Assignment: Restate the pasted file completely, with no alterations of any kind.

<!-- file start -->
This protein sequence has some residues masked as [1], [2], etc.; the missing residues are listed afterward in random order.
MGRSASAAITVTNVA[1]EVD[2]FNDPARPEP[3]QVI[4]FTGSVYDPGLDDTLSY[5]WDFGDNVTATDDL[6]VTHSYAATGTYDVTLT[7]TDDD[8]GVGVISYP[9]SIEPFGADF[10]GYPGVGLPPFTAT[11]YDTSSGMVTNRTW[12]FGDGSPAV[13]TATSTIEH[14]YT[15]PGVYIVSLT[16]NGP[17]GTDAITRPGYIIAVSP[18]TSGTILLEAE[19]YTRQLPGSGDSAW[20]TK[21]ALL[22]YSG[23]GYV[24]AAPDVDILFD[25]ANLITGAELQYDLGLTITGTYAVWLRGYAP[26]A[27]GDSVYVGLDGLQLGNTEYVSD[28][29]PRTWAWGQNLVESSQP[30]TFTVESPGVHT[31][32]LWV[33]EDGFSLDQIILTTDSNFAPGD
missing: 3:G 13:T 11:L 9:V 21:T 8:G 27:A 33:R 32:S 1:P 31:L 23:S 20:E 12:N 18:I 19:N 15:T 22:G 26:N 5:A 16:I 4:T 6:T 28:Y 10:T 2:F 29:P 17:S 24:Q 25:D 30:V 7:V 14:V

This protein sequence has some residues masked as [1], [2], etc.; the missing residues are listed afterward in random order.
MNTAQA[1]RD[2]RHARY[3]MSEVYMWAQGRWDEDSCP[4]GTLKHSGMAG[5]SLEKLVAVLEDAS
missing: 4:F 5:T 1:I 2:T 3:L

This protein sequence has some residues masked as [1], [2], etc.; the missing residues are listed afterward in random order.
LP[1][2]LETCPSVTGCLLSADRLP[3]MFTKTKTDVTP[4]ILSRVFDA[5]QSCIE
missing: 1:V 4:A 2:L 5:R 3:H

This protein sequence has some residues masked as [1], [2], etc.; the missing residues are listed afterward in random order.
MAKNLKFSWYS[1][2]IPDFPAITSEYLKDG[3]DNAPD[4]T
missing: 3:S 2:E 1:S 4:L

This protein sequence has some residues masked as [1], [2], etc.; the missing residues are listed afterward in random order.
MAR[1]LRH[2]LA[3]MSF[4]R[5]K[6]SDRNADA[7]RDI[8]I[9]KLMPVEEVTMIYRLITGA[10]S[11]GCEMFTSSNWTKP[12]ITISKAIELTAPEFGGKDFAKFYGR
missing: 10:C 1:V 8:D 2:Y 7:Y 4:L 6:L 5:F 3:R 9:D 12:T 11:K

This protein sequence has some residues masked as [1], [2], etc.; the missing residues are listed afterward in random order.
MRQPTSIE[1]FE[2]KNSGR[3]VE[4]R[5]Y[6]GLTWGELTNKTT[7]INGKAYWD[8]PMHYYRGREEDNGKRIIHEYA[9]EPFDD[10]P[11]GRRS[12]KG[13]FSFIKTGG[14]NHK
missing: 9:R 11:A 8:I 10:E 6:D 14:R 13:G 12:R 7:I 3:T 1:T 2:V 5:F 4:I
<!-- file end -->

This protein sequence has some residues masked as [1], [2], etc.; the missing residues are listed afterward in random order.
MGRSASAAITVTNVA[1]EVD[2]FNDPARPEP[3]QVI[4]FTGSVYDPGLDDTLSY[5]WDFGDNVTATDDL[6]VTHSYAATGTYDVTLT[7]TDDD[8]GVGVISYP[9]SIEPFGADF[10]GYPGVGLPPFTAT[11]YDTSSGMVTNRTW[12]FGDGSPAV[13]TATSTIEH[14]YT[15]PGVYIVSLT[16]NGP[17]GTDAITRPGYIIAVSP[18]TSGTILLEAE[19]YTRQLPGSGDSAW[20]TK[21]ALL[22]YSG[23]GYV[24]AAPDVDILFD[25]ANLITGAELQYDLGLTITGTYAVWLRGYAP[26]A[27]GDSVYVGLDGLQLGNTEYVSD[28][29]PRTWAWGQNLVESSQP[30]TFTVESPGVHT[31][32]LWV[33]EDGFSLDQIILTTDSNFAPGD
missing: 3:G 13:T 11:L 9:V 21:T 8:G 27:A 33:R 32:S 1:P 31:L 23:S 20:E 12:N 18:I 19:N 15:T 22:G 26:N 5:A 16:I 4:T 6:T 28:Y 10:T 2:F 29:P 17:S 24:Q 25:D 30:V 7:V 14:V

This protein sequence has some residues masked as [1], [2], etc.; the missing residues are listed afterward in random order.
MNTAQA[1]RD[2]RHARY[3]MSEVYMWAQGRWDEDSCP[4]GTLKHSGMAG[5]SLEKLVAVLEDAS
missing: 4:F 5:T 1:I 2:T 3:L

This protein sequence has some residues masked as [1], [2], etc.; the missing residues are listed afterward in random order.
LP[1][2]LETCPSVTGCLLSADRLP[3]MFTKTKTDVTP[4]ILSRVFDA[5]QSCIE
missing: 1:V 4:A 2:L 5:R 3:H

This protein sequence has some residues masked as [1], [2], etc.; the missing residues are listed afterward in random order.
MAKNLKFSWYS[1][2]IPDFPAITSEYLKDG[3]DNAPD[4]T
missing: 3:S 2:E 1:S 4:L

This protein sequence has some residues masked as [1], [2], etc.; the missing residues are listed afterward in random order.
MAR[1]LRH[2]LA[3]MSF[4]R[5]K[6]SDRNADA[7]RDI[8]I[9]KLMPVEEVTMIYRLITGA[10]S[11]GCEMFTSSNWTKP[12]ITISKAIELTAPEFGGKDFAKFYGR
missing: 10:C 1:V 8:D 2:Y 7:Y 4:L 6:L 5:F 3:R 9:D 12:T 11:K

This protein sequence has some residues masked as [1], [2], etc.; the missing residues are listed afterward in random order.
MRQPTSIE[1]FE[2]KNSGR[3]VE[4]R[5]Y[6]GLTWGELTNKTT[7]INGKAYWD[8]PMHYYRGREEDNGKRIIHEYA[9]EPFDD[10]P[11]GRRS[12]KG[13]FSFIKTGG[14]NHK
missing: 9:R 11:A 8:I 10:E 6:D 14:R 13:G 12:R 7:I 3:T 1:T 2:V 5:F 4:I